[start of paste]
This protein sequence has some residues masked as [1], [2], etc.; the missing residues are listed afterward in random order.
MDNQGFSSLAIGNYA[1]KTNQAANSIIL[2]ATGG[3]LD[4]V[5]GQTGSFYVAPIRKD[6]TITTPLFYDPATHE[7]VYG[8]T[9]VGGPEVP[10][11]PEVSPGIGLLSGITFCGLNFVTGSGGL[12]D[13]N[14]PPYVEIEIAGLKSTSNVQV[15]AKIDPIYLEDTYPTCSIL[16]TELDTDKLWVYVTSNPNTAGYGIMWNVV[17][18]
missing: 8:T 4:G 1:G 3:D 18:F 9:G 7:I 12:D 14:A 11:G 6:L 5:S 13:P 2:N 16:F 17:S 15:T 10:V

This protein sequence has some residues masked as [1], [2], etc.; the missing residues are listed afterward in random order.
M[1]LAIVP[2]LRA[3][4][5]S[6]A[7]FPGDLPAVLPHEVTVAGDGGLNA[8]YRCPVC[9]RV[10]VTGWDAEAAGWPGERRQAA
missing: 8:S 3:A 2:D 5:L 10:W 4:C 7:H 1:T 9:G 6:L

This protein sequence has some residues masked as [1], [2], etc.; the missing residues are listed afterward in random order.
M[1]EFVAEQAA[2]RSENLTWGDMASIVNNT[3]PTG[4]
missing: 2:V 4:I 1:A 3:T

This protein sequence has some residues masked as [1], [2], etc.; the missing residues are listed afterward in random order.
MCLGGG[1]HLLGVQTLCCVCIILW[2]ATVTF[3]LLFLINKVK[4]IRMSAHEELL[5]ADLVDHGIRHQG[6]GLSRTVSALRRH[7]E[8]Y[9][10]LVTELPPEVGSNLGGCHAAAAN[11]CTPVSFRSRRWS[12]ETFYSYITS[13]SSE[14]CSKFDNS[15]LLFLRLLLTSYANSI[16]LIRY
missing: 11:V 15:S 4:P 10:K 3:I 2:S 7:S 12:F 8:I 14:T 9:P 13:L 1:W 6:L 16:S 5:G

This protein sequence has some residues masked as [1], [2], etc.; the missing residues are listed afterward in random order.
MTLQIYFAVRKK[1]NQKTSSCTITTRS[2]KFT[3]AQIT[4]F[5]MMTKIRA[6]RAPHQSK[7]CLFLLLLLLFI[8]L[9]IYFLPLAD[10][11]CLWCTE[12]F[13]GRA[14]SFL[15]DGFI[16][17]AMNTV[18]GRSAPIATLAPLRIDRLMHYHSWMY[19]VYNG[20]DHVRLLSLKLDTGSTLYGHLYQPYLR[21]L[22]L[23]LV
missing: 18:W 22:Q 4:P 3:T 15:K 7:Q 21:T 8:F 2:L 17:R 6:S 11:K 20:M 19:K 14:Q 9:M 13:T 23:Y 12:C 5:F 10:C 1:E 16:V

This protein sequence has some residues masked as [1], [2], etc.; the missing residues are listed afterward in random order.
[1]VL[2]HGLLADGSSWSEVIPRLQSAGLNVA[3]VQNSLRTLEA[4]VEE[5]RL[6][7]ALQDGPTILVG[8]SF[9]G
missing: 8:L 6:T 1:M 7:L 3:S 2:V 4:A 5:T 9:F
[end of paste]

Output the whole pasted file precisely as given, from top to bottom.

This protein sequence has some residues masked as [1], [2], etc.; the missing residues are listed afterward in random order.
MDNQGFSSLAIGNYA[1]KTNQAANSIIL[2]ATGG[3]LD[4]V[5]GQTGSFYVAPIRKD[6]TITTPLFYDPATHE[7]VYG[8]T[9]VGGPEVP[10][11]PEVSPGIGLLSGITFCGLNFVTGSGGL[12]D[13]N[14]PPYVEIEIAGLKSTSNVQV[15]AKIDPIYLEDTYPTCSIL[16]TELDTDKLWVYVTSNPNTAGYGIMWNVV[17][18]
missing: 8:T 4:G 1:G 3:D 18:F 9:G 7:I 12:D 14:A 11:G 6:L 5:S 13:P 2:N 16:F 17:S 15:T 10:V

This protein sequence has some residues masked as [1], [2], etc.; the missing residues are listed afterward in random order.
M[1]LAIVP[2]LRA[3][4][5]S[6]A[7]FPGDLPAVLPHEVTVAGDGGLNA[8]YRCPVC[9]RV[10]VTGWDAEAAGWPGERRQAA
missing: 8:S 3:A 2:D 5:L 10:W 4:C 7:H 1:T 9:G 6:L

This protein sequence has some residues masked as [1], [2], etc.; the missing residues are listed afterward in random order.
M[1]EFVAEQAA[2]RSENLTWGDMASIVNNT[3]PTG[4]
missing: 2:V 4:I 1:A 3:T

This protein sequence has some residues masked as [1], [2], etc.; the missing residues are listed afterward in random order.
MCLGGG[1]HLLGVQTLCCVCIILW[2]ATVTF[3]LLFLINKVK[4]IRMSAHEELL[5]ADLVDHGIRHQG[6]GLSRTVSALRRH[7]E[8]Y[9][10]LVTELPPEVGSNLGGCHAAAAN[11]CTPVSFRSRRWS[12]ETFYSYITS[13]SSE[14]CSKFDNS[15]LLFLRLLLTSYANSI[16]LIRY
missing: 11:V 15:S 4:P 10:K 3:I 2:S 7:S 12:F 8:I 14:T 9:P 13:L 1:W 6:L 16:S 5:G

This protein sequence has some residues masked as [1], [2], etc.; the missing residues are listed afterward in random order.
MTLQIYFAVRKK[1]NQKTSSCTITTRS[2]KFT[3]AQIT[4]F[5]MMTKIRA[6]RAPHQSK[7]CLFLLLLLLFI[8]L[9]IYFLPLAD[10][11]CLWCTE[12]F[13]GRA[14]SFL[15]DGFI[16][17]AMNTV[18]GRSAPIATLAPLRIDRLMHYHSWMY[19]VYNG[20]DHVRLLSLKLDTGSTLYGHLYQPYLR[21]L[22]L[23]LV
missing: 18:W 22:Q 4:P 3:T 15:K 7:Q 21:T 8:F 2:L 17:R 6:S 11:K 20:M 19:K 14:Q 9:M 13:T 23:Y 12:C 5:F 10:C 1:E 16:V

This protein sequence has some residues masked as [1], [2], etc.; the missing residues are listed afterward in random order.
[1]VL[2]HGLLADGSSWSEVIPRLQSAGLNVA[3]VQNSLRTLEA[4]VEE[5]RL[6][7]ALQDGPTILVG[8]SF[9]G
missing: 8:L 6:T 1:M 7:L 3:S 2:V 4:A 5:T 9:F